Clinics at Little Earth of United Tribes give veterinary students the gift of immersive learning

April 4, 2018

The Native America Humane Society’s partnership with local community helps CVM advance veterinary education

The Native America Humane Society (NAHS) prioritizes investing in the future of animal care and veterinary medicine in Indian country. And, in 2017, NAHS brought their mission to Minneapolis by coordinating veterinary wellness clinics for companion animals in the Little Earth of United Tribes community.

Together, the NAHS and Little Earth of United Tribes host the University of Minnesota College of Veterinary Medicine student-run Veterinary Treatment Outreach for Urban Community Health (VeTOUCH), giving students the opportunity to bring what they have learned in the classroom into a real-world context.

The gift that keeps on giving

The NAHS, the Little Earth of United Tribes community, and VeTOUCH students have held three clinics at Little Earth of United Tribes over the last year. The nature of these clinics helps build skills for future veterinarians under the supervision of licensed veterinarians. Students set up and run a pop-up clinic, provide quality care in a fast-paced environment, and engage with owners—career-lasting skills, all.

Veterinary medical student Emily Dorjath has been involved with the Little Earth of United Tribes clinics since the beginning of the partnership and counts herself fortunate for the abundant experience. “I consider myself lucky to have made new connections with local veterinarians,” she says, “and I have loved being able to provide care to animals in a community that really values it.”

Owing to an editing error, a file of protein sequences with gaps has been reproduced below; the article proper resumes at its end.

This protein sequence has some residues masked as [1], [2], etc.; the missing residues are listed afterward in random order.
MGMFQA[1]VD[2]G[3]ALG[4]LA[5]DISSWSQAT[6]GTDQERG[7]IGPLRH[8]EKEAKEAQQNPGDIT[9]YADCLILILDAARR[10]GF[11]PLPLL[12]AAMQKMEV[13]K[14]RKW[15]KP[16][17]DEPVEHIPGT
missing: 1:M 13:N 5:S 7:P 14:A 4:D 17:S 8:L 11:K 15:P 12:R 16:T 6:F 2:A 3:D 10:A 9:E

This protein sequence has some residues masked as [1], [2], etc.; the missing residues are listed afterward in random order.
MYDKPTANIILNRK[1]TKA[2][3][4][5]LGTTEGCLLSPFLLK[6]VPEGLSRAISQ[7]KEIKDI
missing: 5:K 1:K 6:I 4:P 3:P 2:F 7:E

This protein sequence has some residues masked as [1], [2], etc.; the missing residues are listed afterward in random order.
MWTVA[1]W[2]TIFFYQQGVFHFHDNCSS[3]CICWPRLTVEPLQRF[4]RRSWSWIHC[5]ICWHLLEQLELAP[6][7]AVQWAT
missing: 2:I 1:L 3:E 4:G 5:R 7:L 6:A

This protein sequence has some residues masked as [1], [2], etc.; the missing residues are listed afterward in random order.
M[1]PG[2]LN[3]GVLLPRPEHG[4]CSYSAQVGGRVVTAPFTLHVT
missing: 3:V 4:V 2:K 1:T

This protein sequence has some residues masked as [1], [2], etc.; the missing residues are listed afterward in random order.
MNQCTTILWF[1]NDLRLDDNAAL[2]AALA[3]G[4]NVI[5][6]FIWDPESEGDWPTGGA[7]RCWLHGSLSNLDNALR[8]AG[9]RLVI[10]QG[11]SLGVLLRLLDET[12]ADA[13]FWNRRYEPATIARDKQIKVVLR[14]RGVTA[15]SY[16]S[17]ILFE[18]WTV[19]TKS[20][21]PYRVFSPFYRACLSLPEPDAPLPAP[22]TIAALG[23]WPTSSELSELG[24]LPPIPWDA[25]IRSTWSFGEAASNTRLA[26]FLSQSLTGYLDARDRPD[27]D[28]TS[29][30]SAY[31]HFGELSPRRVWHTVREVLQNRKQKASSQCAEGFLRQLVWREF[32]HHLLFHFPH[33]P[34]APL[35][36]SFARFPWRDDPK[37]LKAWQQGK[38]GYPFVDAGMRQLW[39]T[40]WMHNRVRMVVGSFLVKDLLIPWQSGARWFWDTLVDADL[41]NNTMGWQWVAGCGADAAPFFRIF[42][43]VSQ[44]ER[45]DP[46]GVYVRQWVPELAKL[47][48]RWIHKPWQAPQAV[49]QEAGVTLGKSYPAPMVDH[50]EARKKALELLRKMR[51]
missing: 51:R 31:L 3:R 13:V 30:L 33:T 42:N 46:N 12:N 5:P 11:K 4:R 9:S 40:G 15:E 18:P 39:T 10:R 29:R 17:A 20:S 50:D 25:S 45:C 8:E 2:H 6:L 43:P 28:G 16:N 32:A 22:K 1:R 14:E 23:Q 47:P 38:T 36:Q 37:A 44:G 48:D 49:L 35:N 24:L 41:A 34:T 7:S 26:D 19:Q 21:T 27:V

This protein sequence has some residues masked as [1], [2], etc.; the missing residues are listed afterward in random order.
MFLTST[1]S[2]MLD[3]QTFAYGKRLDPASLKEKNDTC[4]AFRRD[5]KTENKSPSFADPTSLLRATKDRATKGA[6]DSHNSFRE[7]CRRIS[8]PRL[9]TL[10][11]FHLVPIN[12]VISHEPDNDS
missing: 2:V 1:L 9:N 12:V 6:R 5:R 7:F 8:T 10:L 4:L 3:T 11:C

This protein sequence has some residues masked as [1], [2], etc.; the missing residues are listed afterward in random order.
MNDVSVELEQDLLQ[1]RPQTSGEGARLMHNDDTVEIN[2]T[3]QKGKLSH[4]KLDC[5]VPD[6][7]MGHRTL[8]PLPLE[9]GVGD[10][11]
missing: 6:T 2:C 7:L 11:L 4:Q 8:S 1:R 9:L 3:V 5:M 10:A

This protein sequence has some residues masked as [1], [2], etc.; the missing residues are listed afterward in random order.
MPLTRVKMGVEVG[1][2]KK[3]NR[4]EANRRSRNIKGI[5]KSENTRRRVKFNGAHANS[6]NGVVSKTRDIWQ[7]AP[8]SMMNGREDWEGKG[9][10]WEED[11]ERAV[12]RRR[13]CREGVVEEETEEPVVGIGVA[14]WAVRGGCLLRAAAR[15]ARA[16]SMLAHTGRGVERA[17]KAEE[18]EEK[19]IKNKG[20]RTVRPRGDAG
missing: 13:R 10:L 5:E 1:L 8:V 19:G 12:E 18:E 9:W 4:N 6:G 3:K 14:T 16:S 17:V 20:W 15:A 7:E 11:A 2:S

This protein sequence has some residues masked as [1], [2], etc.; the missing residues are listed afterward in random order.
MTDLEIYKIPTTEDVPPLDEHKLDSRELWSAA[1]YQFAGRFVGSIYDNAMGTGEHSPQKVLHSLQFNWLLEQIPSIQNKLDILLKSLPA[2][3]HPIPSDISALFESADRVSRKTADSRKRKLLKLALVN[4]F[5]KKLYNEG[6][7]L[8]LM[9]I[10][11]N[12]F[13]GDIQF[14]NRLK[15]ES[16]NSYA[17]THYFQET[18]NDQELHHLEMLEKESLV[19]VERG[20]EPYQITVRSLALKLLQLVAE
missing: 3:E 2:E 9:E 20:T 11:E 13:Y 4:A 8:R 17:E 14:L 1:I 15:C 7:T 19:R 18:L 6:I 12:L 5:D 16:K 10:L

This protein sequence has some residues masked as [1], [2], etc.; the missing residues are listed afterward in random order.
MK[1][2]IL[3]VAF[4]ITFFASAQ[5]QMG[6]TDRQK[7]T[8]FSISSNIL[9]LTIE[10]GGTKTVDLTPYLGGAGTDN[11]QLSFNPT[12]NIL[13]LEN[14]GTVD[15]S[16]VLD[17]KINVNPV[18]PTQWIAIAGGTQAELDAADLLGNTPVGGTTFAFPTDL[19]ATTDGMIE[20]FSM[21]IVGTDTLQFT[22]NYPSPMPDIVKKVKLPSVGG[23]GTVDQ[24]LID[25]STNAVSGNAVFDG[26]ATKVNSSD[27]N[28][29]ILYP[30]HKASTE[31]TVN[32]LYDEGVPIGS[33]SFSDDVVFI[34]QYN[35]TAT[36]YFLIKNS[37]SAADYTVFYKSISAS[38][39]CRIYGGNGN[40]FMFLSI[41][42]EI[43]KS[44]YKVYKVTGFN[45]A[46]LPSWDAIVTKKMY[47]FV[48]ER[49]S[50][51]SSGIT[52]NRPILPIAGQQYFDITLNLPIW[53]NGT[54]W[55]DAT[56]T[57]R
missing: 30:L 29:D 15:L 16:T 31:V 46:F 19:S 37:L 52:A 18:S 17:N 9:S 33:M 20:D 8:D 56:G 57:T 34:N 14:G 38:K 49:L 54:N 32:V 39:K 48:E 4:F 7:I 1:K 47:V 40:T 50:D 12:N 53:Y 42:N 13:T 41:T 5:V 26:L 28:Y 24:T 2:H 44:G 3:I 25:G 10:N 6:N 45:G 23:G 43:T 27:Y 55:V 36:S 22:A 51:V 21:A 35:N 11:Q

In the clinic and beyond

Most recently, 30 student volunteers engaged with more than 80 pets at a clinic held on February 24. By the end of the clinic, 37 dogs and 16 cats had benefited from wellness check-ups, with ailments ranging from respiratory infections to dislocated hips. Students learned to think on their feet and deliver a diverse set of treatments with the resources at hand. Meanwhile, 21 dogs and 10 cats received services from Minnesota Spay Neuter Assistance Program (MN SNAP), a mobile surgical clinic whose presence at Little Earth of United Tribes was coordinated by NAHS and funded by Pet Haven of Minnesota and Feline Rescue, Inc.

But for the students, hands-on learning didn’t stop at the clinic doors. When one community member could not attend due to mobility challenges, VeTOUCH students brought care to her pet, in-home. “We were able to provide the same care for her pet as we did for those that came into the clinic,” says Dorjath, “and the students who went learned a lot about being flexible and creative for an animal in need.”

Donor support keeps clinics coming

The generosity of NAHS, Little Earth of United Tribes, and various other private donors brightens VeTOUCH’s future and improves care. The Little Earth of United Tribes clinics are able to give animals pet food, toys, accessories, and vaccines, thanks to donor support. Moving forward, VeTOUCH has set its sights on regularly including dental services for clients, which would give students more experience in developing specialized dental skills.

The organization is always seeking new volunteer veterinarians to help students learn, and pre-veterinary students are also welcome to join to gain exposure. The next Little Earth of United Tribes clinic will be held on November 17, 2018, and VeTOUCH also holds clinics the first Sunday of every month from 3-7pm at Hennepin Avenue United Methodist Church.

If you are interested in getting involved, or if you’d like to support VeTOUCH, please contact vetouch@umn.edu or 612-284-7293.

Photograph by Marilou Chanrasmi